It is for these reasons that the US government must work to strengthen our local steel industry. Fortunately, the Section 232 tariffs have been successful in doing just that.
According to research from the Economic Policy Institute, following the implementation of Section 232 tariffs, US steel firms accounted for more than $15.7 billion in domestic investments, which is set to create thousands of new jobs. The tariffs had an immediate effect too: in their first year, US steel imports dropped by 27%. There was also a negligible effect on prices paid by US consumers downstream in the supply chain, thus making it clear that the benefits of the steel tariffs have not translated into any costly tradeoffs for the American people.
Despite these successes, there has recently been pressure on the Biden Administration from the European Union to lift these steel tariffs. Tariff opponents and the EU have argued that they have not directly stopped China’s practices contributing to global overcapacity, which they say renders them redundant. But as has been demonstrated above, Section 232 tariffs are far from redundant, and the support they have given to workers and their communities through increased investment in manufacturing would all crumble should the tariffs be lifted. Moreover, any changes in tariff policy by the US will need to be carefully constructed with trading partners to combat global overcapacity and bad actors – unilaterally dropping them in this circumstance fails to do that.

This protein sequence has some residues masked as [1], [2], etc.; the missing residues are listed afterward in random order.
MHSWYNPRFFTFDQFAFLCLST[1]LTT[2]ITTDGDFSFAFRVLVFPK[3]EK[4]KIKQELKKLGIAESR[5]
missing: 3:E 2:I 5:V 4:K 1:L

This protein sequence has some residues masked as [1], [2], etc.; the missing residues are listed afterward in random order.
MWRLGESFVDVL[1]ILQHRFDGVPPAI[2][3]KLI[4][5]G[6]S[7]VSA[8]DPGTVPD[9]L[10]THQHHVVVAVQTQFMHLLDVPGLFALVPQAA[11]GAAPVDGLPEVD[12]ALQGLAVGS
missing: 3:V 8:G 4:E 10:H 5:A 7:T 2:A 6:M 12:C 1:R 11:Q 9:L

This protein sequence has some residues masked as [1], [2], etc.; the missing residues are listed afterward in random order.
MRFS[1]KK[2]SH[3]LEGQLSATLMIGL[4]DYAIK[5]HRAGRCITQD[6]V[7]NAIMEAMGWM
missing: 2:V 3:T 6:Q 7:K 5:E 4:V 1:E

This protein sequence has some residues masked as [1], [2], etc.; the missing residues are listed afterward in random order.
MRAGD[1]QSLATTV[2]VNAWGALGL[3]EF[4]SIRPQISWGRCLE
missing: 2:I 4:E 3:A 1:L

We cannot risk losing more jobs to anticompetitive foreign actors, and cannot assume the dangers of depending on a global supply chain to provide America our infrastructure. Without a healthy domestic steel industry, the United States will be placing its faith in a precarious global market with the potential to backfire on both our economy and our climate. Without a real alternative, it is therefore crucial for the US to keep Section 232 tariffs on steel in place. After all, if it ain’t broke, don’t fix it, and Section 232 tariffs are working.
The views expressed above are solely the author's and are not endorsed by the Virginia Policy Review, The Frank Batten School of Leadership and Public Policy, or the University of Virginia. Although this organization has members who are University of Virginia students and may have University employees associated or engaged in its activities and affairs, the organization is not a part of or an agency of the University. It is a separate and independent organization which is responsible for and manages its own activities and affairs. The University does not direct, supervise or control the organization and is not responsible for the organization’s contracts, acts, or omissions.